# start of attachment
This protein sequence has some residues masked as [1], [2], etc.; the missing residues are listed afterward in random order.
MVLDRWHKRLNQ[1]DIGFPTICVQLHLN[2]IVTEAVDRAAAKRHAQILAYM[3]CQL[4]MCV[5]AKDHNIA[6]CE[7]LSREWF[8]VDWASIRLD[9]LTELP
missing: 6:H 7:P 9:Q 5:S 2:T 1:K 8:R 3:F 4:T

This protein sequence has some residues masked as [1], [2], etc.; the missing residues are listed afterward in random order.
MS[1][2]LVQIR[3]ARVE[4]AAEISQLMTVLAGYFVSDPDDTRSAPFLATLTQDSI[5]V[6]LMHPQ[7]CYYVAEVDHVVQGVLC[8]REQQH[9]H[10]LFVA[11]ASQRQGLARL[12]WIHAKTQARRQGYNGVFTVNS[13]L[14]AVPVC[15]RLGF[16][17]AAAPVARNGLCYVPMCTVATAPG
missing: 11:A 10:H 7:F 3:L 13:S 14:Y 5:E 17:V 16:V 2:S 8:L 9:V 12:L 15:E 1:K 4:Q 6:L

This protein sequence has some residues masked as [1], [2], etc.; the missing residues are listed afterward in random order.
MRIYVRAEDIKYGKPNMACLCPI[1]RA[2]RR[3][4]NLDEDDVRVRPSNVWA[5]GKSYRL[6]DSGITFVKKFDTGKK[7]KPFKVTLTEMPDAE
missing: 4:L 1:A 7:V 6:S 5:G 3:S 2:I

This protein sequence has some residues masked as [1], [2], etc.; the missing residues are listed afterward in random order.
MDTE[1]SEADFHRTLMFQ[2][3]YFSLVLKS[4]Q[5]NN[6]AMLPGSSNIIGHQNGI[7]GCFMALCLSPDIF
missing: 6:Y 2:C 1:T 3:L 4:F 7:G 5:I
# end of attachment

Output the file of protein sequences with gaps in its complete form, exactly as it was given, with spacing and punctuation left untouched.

This protein sequence has some residues masked as [1], [2], etc.; the missing residues are listed afterward in random order.
MVLDRWHKRLNQ[1]DIGFPTICVQLHLN[2]IVTEAVDRAAAKRHAQILAYM[3]CQL[4]MCV[5]AKDHNIA[6]CE[7]LSREWF[8]VDWASIRLD[9]LTELP
missing: 6:H 7:P 9:Q 5:S 2:T 1:K 8:R 3:F 4:T

This protein sequence has some residues masked as [1], [2], etc.; the missing residues are listed afterward in random order.
MS[1][2]LVQIR[3]ARVE[4]AAEISQLMTVLAGYFVSDPDDTRSAPFLATLTQDSI[5]V[6]LMHPQ[7]CYYVAEVDHVVQGVLC[8]REQQH[9]H[10]LFVA[11]ASQRQGLARL[12]WIHAKTQARRQGYNGVFTVNS[13]L[14]AVPVC[15]RLGF[16][17]AAAPVARNGLCYVPMCTVATAPG
missing: 11:A 10:H 7:F 3:L 13:S 14:Y 5:E 17:V 16:V 2:S 8:L 9:V 12:L 15:E 1:K 4:Q 6:L

This protein sequence has some residues masked as [1], [2], etc.; the missing residues are listed afterward in random order.
MRIYVRAEDIKYGKPNMACLCPI[1]RA[2]RR[3][4]NLDEDDVRVRPSNVWA[5]GKSYRL[6]DSGITFVKKFDTGKK[7]KPFKVTLTEMPDAE
missing: 4:L 1:A 7:V 6:S 5:G 3:S 2:I

This protein sequence has some residues masked as [1], [2], etc.; the missing residues are listed afterward in random order.
MDTE[1]SEADFHRTLMFQ[2][3]YFSLVLKS[4]Q[5]NN[6]AMLPGSSNIIGHQNGI[7]GCFMALCLSPDIF
missing: 6:Y 2:C 1:T 3:L 4:F 7:G 5:I